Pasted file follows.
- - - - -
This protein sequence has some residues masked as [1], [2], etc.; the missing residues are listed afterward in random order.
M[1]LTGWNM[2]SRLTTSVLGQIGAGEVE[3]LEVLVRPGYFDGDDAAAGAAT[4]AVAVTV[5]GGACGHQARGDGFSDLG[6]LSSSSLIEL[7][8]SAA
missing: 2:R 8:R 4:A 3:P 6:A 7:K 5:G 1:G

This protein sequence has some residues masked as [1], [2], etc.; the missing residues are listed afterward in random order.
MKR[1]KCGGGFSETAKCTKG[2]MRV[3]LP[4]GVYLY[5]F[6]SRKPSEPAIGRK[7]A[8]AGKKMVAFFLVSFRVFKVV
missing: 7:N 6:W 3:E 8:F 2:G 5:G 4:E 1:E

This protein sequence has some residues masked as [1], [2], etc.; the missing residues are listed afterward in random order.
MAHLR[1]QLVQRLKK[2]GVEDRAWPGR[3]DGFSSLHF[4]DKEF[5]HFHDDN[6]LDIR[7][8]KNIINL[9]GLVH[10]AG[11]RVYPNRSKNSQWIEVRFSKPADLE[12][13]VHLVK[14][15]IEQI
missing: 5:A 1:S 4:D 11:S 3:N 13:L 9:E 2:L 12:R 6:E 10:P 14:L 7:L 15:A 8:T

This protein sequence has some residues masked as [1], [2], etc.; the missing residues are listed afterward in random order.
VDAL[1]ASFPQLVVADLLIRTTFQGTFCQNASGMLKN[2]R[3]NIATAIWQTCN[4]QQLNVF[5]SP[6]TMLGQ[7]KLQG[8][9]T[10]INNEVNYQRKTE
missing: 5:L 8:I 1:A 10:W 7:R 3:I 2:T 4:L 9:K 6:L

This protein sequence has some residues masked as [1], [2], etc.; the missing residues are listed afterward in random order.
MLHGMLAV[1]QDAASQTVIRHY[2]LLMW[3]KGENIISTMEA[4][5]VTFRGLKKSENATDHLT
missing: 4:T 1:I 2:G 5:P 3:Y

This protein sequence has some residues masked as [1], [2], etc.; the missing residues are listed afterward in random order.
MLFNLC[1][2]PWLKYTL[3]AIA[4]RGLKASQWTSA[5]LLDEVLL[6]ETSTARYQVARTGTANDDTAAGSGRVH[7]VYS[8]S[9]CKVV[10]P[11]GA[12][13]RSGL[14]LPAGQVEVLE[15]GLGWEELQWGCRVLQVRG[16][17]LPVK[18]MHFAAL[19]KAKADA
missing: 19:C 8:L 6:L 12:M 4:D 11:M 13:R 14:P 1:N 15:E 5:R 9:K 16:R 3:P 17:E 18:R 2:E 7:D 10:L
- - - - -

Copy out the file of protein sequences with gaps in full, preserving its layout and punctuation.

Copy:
This protein sequence has some residues masked as [1], [2], etc.; the missing residues are listed afterward in random order.
M[1]LTGWNM[2]SRLTTSVLGQIGAGEVE[3]LEVLVRPGYFDGDDAAAGAAT[4]AVAVTV[5]GGACGHQARGDGFSDLG[6]LSSSSLIEL[7][8]SAA
missing: 2:R 8:R 4:A 3:P 6:A 7:K 5:G 1:G

This protein sequence has some residues masked as [1], [2], etc.; the missing residues are listed afterward in random order.
MKR[1]KCGGGFSETAKCTKG[2]MRV[3]LP[4]GVYLY[5]F[6]SRKPSEPAIGRK[7]A[8]AGKKMVAFFLVSFRVFKVV
missing: 7:N 6:W 3:E 8:F 2:G 5:G 4:E 1:E

This protein sequence has some residues masked as [1], [2], etc.; the missing residues are listed afterward in random order.
MAHLR[1]QLVQRLKK[2]GVEDRAWPGR[3]DGFSSLHF[4]DKEF[5]HFHDDN[6]LDIR[7][8]KNIINL[9]GLVH[10]AG[11]RVYPNRSKNSQWIEVRFSKPADLE[12][13]VHLVK[14][15]IEQI
missing: 5:A 1:S 4:D 11:S 3:N 13:L 9:E 2:L 12:R 6:E 10:P 14:L 7:L 15:A 8:T

This protein sequence has some residues masked as [1], [2], etc.; the missing residues are listed afterward in random order.
VDAL[1]ASFPQLVVADLLIRTTFQGTFCQNASGMLKN[2]R[3]NIATAIWQTCN[4]QQLNVF[5]SP[6]TMLGQ[7]KLQG[8][9]T[10]INNEVNYQRKTE
missing: 5:L 8:I 1:A 10:W 7:R 3:I 2:T 4:L 9:K 6:L

This protein sequence has some residues masked as [1], [2], etc.; the missing residues are listed afterward in random order.
MLHGMLAV[1]QDAASQTVIRHY[2]LLMW[3]KGENIISTMEA[4][5]VTFRGLKKSENATDHLT
missing: 4:T 1:I 2:G 5:P 3:Y

This protein sequence has some residues masked as [1], [2], etc.; the missing residues are listed afterward in random order.
MLFNLC[1][2]PWLKYTL[3]AIA[4]RGLKASQWTSA[5]LLDEVLL[6]ETSTARYQVARTGTANDDTAAGSGRVH[7]VYS[8]S[9]CKVV[10]P[11]GA[12][13]RSGL[14]LPAGQVEVLE[15]GLGWEELQWGCRVLQVRG[16][17]LPVK[18]MHFAAL[19]KAKADA
missing: 19:C 8:L 6:L 12:M 4:D 11:M 13:R 14:P 1:N 15:E 5:R 9:K 16:R 3:P 17:E 18:R 2:E 7:D 10:L